This paper argues that Tocharian B koṣko, koṣkīye does not mean ‘hut’, as was taken for granted, but ‘pit, hole’; and that it is not an inherited Indo-European word, but an Iranian loanword in Tocharian B. Although the possibility of a borrowing from an unknown Middle Iranian language cannot be excluded, an unattested (Pre-)Bactrian form *kōškā is demonstrated to be the most likely source of this loanword.
The study first introduces a hitherto completely unstudied anonymous work, for which I reconstruct the title *Saddharmaparikathā. This substantial text is a Buddhist homiletician’s guidebook with sample sermons in Sanskrit on a rich variety of topics. I argue that it dates from the 5th century and that it was possibly authored in a Saṃmatīya environment. I first discuss the unique manuscript transmitting the text, the structure and contents of the work, what information it can provide for the tradition of preaching and its importance for Buddhist studies. In the second half, I provide a sample chapter ‘On Grief’ with an annotated translation.
There has been some progress in the reconstruction of Proto-Kuki-Chin (PKC), but, due to the previous lack of data from languages reflecting all the Kuki-Chin sub-groups, the available reconstructions merit fresh consideration. On the basis of new data of Kuki-Chin (KC) languages, this paper proposes revisions to some of the reconstructions put forward by VanBik (2009). This paper particularly discusses PKC numerals in detail, especially the reconstruction of the numerals with prefixes.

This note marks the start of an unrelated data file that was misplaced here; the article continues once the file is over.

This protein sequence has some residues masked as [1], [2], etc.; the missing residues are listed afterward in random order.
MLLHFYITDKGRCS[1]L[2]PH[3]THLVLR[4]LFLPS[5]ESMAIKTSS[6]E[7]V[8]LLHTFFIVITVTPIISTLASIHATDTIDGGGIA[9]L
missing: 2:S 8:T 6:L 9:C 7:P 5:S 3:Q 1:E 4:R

Commencing from a critical reading of two recent publications on the Mārkaṇḍeyapurāṇa and the Devīmāhātmya, this article argues that, contrary to what is maintained by the author of the two books under review, what is ailing Purāṇic studies is not a reliance on traditional modes of textual criticism, but a misunderstanding about its utility for accessing the dynamic history of Purāṇic text corpora.
The past decade has seen the appearance of a number of Chinese publications relevant to the readership of the Indo-Iranian Journal. This article briefly introduces some of those publications, dealing mostly with Buddhist sources, primarily in Sanskrit, Khotanese and Middle Indic.
In March 1971, B.R. Gopal discovered a partially buried pillar with visible inscribed writing in the village of Guḍnāpur in Karnataka. The monument has since become known as the Guḍnāpur Pillar Inscription of Ravivarman (ca. 465–500 CE) after the ruler of the early Kadamba kingdom who commissioned it. The inscription preserves a compelling historical record that details the intersections of religious and political performance at the Kadamba court as centered around a temple to Kāma constructed within the confines of the royal residence at Vaijayantī (Banavasi), and the distribution of agrarian lands to support its maintenance. This study presents a new translation and analysis of the text and a discussion of the pillar as a ‘text-monument’ that was both embedded within and constitutive of landscapes: physical and built as well as rhetorical and imagined. By presenting the Guḍnāpur inscription as a text-monument situated within multiple landscapes, the article reveals how documentary, donative, religious, and agrarian practices supported state-making in an early South Indian kingdom.